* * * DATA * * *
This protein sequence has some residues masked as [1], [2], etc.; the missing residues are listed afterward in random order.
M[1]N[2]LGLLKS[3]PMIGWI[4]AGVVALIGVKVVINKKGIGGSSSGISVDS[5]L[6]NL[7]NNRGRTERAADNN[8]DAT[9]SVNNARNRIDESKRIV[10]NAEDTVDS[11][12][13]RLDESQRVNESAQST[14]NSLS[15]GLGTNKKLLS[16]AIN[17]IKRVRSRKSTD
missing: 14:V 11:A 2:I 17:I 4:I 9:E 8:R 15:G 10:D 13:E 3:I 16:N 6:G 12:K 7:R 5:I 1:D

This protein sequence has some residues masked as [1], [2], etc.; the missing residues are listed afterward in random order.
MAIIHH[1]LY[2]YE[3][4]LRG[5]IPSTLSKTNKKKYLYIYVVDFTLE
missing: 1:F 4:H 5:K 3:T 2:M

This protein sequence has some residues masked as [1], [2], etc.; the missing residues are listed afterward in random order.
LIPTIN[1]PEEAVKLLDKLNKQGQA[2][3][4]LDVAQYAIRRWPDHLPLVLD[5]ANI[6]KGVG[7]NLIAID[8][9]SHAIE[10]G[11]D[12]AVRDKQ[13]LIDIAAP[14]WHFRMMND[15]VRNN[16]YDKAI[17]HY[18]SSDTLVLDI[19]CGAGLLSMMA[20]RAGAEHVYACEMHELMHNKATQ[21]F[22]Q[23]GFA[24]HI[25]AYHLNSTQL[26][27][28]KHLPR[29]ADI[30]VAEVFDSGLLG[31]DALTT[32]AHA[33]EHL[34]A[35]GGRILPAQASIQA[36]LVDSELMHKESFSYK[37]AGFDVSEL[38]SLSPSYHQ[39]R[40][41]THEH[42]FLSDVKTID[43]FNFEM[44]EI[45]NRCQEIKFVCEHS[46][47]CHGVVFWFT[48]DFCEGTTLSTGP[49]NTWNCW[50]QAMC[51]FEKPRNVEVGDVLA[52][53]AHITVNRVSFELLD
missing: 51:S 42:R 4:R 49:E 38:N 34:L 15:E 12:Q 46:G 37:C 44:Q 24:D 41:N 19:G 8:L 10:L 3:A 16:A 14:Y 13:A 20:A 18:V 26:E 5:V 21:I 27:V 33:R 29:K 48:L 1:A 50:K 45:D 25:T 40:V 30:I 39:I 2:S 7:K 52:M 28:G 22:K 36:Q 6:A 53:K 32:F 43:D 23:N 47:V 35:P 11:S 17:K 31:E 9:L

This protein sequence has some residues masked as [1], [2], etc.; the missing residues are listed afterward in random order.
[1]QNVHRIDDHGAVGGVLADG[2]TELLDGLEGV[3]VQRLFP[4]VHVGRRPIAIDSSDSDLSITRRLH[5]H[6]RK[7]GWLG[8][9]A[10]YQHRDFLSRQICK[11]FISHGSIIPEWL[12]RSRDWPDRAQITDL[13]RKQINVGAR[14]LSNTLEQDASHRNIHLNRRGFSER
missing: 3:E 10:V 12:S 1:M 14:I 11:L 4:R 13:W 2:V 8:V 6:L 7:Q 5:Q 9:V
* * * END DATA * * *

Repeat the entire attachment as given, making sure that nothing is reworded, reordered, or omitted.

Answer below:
This protein sequence has some residues masked as [1], [2], etc.; the missing residues are listed afterward in random order.
M[1]N[2]LGLLKS[3]PMIGWI[4]AGVVALIGVKVVINKKGIGGSSSGISVDS[5]L[6]NL[7]NNRGRTERAADNN[8]DAT[9]SVNNARNRIDESKRIV[10]NAEDTVDS[11][12][13]RLDESQRVNESAQST[14]NSLS[15]GLGTNKKLLS[16]AIN[17]IKRVRSRKSTD
missing: 14:V 11:A 2:I 17:I 4:I 9:E 8:R 15:G 10:D 13:E 3:I 16:N 6:G 12:K 7:R 5:I 1:D

This protein sequence has some residues masked as [1], [2], etc.; the missing residues are listed afterward in random order.
MAIIHH[1]LY[2]YE[3][4]LRG[5]IPSTLSKTNKKKYLYIYVVDFTLE
missing: 1:F 4:H 5:K 3:T 2:M

This protein sequence has some residues masked as [1], [2], etc.; the missing residues are listed afterward in random order.
LIPTIN[1]PEEAVKLLDKLNKQGQA[2][3][4]LDVAQYAIRRWPDHLPLVLD[5]ANI[6]KGVG[7]NLIAID[8][9]SHAIE[10]G[11]D[12]AVRDKQ[13]LIDIAAP[14]WHFRMMND[15]VRNN[16]YDKAI[17]HY[18]SSDTLVLDI[19]CGAGLLSMMA[20]RAGAEHVYACEMHELMHNKATQ[21]F[22]Q[23]GFA[24]HI[25]AYHLNSTQL[26][27][28]KHLPR[29]ADI[30]VAEVFDSGLLG[31]DALTT[32]AHA[33]EHL[34]A[35]GGRILPAQASIQA[36]LVDSELMHKESFSYK[37]AGFDVSEL[38]SLSPSYHQ[39]R[40][41]THEH[42]FLSDVKTID[43]FNFEM[44]EI[45]NRCQEIKFVCEHS[46][47]CHGVVFWFT[48]DFCEGTTLSTGP[49]NTWNCW[50]QAMC[51]FEKPRNVEVGDVLA[52][53]AHITVNRVSFELLD
missing: 51:S 42:R 4:R 49:E 38:N 34:L 15:E 12:Q 46:G 37:C 44:Q 24:D 41:N 19:G 8:L 10:L 3:A 16:A 14:Y 13:A 20:A 18:V 26:E 5:V 21:I 27:V 33:R 29:K 48:L 1:A 50:K 45:D 25:T 40:V 30:I 39:I 2:S 7:K 52:M 28:G 22:K 36:Q 6:A 53:K 32:F 43:D 23:N 47:V 35:P 11:S 17:K 31:E 9:L

This protein sequence has some residues masked as [1], [2], etc.; the missing residues are listed afterward in random order.
[1]QNVHRIDDHGAVGGVLADG[2]TELLDGLEGV[3]VQRLFP[4]VHVGRRPIAIDSSDSDLSITRRLH[5]H[6]RK[7]GWLG[8][9]A[10]YQHRDFLSRQICK[11]FISHGSIIPEWL[12]RSRDWPDRAQITDL[13]RKQINVGAR[14]LSNTLEQDASHRNIHLNRRGFSER
missing: 3:E 10:V 12:S 1:M 14:I 11:L 4:R 13:W 2:V 8:V 6:L 7:Q 5:Q 9:V